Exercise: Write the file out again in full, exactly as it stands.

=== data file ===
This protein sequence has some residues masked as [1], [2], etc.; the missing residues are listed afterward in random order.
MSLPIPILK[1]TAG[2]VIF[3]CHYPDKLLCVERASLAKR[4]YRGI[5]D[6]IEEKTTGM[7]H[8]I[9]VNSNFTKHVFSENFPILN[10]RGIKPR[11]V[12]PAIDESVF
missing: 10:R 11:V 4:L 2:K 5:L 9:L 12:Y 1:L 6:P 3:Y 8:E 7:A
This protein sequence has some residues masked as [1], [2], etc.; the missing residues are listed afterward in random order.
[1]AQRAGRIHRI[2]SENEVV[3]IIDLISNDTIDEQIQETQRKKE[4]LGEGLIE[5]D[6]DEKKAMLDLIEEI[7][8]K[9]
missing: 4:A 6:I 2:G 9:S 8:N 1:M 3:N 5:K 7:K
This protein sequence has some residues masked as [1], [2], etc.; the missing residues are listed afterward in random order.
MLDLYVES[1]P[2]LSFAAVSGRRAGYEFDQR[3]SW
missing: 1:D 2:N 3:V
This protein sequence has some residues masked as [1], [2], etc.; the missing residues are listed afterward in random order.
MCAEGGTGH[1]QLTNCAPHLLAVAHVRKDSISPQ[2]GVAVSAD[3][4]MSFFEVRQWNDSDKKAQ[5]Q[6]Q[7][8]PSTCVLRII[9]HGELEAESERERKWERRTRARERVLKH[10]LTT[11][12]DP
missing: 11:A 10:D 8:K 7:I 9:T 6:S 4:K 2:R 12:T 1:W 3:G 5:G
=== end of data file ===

This protein sequence has some residues masked as [1], [2], etc.; the missing residues are listed afterward in random order.
MSLPIPILK[1]TAG[2]VIF[3]CHYPDKLLCVERASLAKR[4]YRGI[5]D[6]IEEKTTGM[7]H[8]I[9]VNSNFTKHVFSENFPILN[10]RGIKPR[11]V[12]PAIDESVF
missing: 10:R 11:V 4:L 2:K 5:L 9:L 12:Y 1:L 6:P 3:Y 8:E 7:A
This protein sequence has some residues masked as [1], [2], etc.; the missing residues are listed afterward in random order.
[1]AQRAGRIHRI[2]SENEVV[3]IIDLISNDTIDEQIQETQRKKE[4]LGEGLIE[5]D[6]DEKKAMLDLIEEI[7][8]K[9]
missing: 4:A 6:I 2:G 9:S 8:N 1:M 3:N 5:K 7:K
This protein sequence has some residues masked as [1], [2], etc.; the missing residues are listed afterward in random order.
MLDLYVES[1]P[2]LSFAAVSGRRAGYEFDQR[3]SW
missing: 1:D 2:N 3:V
This protein sequence has some residues masked as [1], [2], etc.; the missing residues are listed afterward in random order.
MCAEGGTGH[1]QLTNCAPHLLAVAHVRKDSISPQ[2]GVAVSAD[3][4]MSFFEVRQWNDSDKKAQ[5]Q[6]Q[7][8]PSTCVLRII[9]HGELEAESERERKWERRTRARERVLKH[10]LTT[11][12]DP
missing: 11:A 10:D 8:K 7:I 9:T 6:S 4:K 2:R 12:T 1:W 3:G 5:G